“The first thing I asked when my baby was born was, ‘Is the baby breathing? Is he okay?’
I had a 12-hour exhausting labor. My vagina out for the world to see.
While I struggled to get up and cried in pain, a nurse entered my room and asked, ‘Are you going to breastfeed?’ and latched a painful, angry piranha to my unsuspecting nipples.
A doctor entered my room and asked, ‘How many feeds has he had?,’ while I wiped my tears because I was struggling. I couldn’t get the damn piranha to latch. She hadn’t noticed I had been crying and told me she’d be back later to help me. She never came back.
I met other new mothers, and our questions were always about our babies. About their sleep and their routines. I didn’t even know their names.
I had 7 appointments. I was asked hundreds of questions. All of them, about my baby.
I was asked once when I was pregnant, but when that baby left my body, I was no longer asked. Not even I dared to ask myself.
But if they had asked me how I was, they would have known – I was struggling. If they asked me how I was doing, they would have known – I was scared. If they just asked me if I was okay, they would have known – I wasn’t.
I could have spoken up, but it’s not so easy. You have a place in society now. You are a mother now. You’re not meant to dry-heave when you see your baby’s meconium, let alone complain that you aren’t coping. People will tell you you’re lucky to have had a baby and you should be grateful because everything goes quick and who wants to seem ungrateful? Who wants to say that when their baby cries it feels like needles to their head? And they just feel SO lonely.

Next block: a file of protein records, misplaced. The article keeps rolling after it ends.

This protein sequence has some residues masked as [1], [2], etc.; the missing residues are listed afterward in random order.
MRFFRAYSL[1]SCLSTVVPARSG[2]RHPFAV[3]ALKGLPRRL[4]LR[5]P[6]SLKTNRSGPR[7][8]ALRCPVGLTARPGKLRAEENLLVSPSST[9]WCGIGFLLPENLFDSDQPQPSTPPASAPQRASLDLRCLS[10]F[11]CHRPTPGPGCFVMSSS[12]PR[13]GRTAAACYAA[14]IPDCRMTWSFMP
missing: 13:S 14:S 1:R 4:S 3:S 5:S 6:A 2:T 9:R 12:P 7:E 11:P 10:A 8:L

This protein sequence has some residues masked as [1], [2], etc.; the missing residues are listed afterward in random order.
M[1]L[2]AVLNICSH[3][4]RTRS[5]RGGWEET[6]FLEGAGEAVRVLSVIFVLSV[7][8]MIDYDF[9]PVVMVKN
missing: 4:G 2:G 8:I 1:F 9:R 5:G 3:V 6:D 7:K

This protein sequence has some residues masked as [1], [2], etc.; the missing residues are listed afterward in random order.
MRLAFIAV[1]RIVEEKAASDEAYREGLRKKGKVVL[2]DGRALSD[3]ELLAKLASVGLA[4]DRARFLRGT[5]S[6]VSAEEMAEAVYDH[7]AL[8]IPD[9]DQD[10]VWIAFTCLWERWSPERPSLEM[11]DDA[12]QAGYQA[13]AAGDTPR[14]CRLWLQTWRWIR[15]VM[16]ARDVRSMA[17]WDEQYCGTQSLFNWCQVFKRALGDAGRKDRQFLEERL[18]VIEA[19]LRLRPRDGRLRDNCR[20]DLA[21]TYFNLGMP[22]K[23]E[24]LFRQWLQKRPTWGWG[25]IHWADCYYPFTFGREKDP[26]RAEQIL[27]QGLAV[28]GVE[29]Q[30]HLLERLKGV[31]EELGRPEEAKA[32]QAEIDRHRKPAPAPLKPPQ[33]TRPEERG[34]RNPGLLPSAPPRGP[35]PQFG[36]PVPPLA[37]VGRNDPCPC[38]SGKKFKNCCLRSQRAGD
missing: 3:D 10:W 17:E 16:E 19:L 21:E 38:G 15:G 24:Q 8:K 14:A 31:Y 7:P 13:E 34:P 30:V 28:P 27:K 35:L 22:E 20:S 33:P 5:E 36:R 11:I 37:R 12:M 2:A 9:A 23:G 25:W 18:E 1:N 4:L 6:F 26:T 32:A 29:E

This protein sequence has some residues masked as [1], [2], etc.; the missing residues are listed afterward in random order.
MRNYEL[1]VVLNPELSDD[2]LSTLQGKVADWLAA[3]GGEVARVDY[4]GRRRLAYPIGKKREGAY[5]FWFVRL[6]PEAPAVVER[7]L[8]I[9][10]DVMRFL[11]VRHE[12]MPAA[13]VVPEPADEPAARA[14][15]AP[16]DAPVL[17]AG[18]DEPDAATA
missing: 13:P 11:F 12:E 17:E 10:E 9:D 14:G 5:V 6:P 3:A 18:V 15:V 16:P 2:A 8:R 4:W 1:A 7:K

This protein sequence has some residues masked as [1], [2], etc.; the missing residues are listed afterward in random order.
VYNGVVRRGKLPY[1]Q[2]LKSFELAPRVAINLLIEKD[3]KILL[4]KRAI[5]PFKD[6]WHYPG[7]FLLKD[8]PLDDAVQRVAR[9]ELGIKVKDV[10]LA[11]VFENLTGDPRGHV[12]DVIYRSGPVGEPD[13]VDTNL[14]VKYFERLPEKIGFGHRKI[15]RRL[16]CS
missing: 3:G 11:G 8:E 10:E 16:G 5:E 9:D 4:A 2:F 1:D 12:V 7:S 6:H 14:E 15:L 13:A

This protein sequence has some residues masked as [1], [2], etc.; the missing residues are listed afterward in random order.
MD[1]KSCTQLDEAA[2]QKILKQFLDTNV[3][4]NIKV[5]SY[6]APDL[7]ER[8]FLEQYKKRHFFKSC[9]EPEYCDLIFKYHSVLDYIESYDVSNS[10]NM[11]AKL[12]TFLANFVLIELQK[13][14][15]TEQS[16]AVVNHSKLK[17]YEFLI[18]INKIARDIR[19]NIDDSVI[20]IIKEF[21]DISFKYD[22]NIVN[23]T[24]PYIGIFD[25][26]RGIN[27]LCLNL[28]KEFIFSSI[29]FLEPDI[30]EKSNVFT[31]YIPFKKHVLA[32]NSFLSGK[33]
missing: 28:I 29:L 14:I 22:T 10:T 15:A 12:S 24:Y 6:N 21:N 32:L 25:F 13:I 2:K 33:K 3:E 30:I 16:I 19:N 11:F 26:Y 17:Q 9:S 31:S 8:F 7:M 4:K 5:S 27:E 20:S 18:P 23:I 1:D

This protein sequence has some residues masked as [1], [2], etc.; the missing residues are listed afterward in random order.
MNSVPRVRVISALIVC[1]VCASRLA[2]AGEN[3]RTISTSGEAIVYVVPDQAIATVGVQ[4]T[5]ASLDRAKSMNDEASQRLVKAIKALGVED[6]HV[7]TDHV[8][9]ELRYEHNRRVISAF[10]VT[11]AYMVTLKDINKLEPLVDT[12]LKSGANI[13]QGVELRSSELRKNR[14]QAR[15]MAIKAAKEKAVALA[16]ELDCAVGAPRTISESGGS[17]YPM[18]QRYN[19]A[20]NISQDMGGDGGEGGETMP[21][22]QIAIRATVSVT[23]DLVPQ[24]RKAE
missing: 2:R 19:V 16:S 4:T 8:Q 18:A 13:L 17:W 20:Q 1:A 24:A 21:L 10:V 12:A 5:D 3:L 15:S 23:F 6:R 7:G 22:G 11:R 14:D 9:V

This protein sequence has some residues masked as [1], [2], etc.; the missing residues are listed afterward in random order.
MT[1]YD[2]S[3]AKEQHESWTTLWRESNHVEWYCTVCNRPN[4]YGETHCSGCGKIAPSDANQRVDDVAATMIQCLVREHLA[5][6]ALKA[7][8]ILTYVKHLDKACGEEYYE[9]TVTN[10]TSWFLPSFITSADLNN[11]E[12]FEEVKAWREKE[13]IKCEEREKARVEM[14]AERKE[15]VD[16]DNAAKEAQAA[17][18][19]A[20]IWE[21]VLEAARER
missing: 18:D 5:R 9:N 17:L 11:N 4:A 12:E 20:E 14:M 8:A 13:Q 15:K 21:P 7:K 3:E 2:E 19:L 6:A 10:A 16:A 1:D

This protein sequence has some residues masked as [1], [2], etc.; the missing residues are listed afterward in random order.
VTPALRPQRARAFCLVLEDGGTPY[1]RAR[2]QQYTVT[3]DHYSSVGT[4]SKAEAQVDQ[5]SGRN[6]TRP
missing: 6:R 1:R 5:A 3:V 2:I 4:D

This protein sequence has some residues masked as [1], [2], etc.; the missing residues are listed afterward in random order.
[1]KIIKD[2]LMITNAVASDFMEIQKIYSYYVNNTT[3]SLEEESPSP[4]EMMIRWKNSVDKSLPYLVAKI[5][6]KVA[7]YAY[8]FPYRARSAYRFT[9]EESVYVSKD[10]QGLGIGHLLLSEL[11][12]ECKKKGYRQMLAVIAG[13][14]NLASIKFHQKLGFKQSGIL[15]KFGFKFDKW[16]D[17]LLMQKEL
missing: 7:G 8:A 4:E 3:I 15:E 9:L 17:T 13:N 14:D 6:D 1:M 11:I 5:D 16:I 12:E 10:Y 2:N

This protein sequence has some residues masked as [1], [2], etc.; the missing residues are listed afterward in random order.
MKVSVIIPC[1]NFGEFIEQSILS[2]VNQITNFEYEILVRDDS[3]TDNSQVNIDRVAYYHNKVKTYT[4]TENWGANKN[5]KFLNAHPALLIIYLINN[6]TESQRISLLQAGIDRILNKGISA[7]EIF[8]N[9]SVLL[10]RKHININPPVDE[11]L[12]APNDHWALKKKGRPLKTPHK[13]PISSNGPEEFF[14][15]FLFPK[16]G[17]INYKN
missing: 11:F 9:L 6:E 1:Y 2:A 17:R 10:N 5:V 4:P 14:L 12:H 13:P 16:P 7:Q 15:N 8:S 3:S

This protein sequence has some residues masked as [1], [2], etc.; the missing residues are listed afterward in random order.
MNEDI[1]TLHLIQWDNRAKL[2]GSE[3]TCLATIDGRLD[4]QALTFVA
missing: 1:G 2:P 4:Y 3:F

But now, you listen to me and you listen good; We are not just a body. We are not just a vessel. We are not just an old life that is discarded once we have served our purpose to make another. We aren’t just so-so’s mom, the invisible woman in the background making everything tick. You are the emotional rock, you are the last kiss goodnight, you are someone’s whole world and if you aren’t coping, if you aren’t happy, no one can be.
What I’ve learned after three children and never being asked, ‘how are you doing,’ I raise my hand and I say, ‘I am not okay, I can’t do this, and I’m not ashamed.’
We care less about ourselves and that’s evident in the fact that the first question we ever ask after giving birth is, ‘Is everything ok?’ But we should also be asking, ‘Am I okay?’ Because when we do that, we give permissions for others to do the same.
When a baby is born, so is a mother. So, ask us too, and ask us often, ‘Is everything okay?’ Maybe she will say she’s fine, maybe she won’t. But don’t stop asking, even after her kids have long left the nest.”
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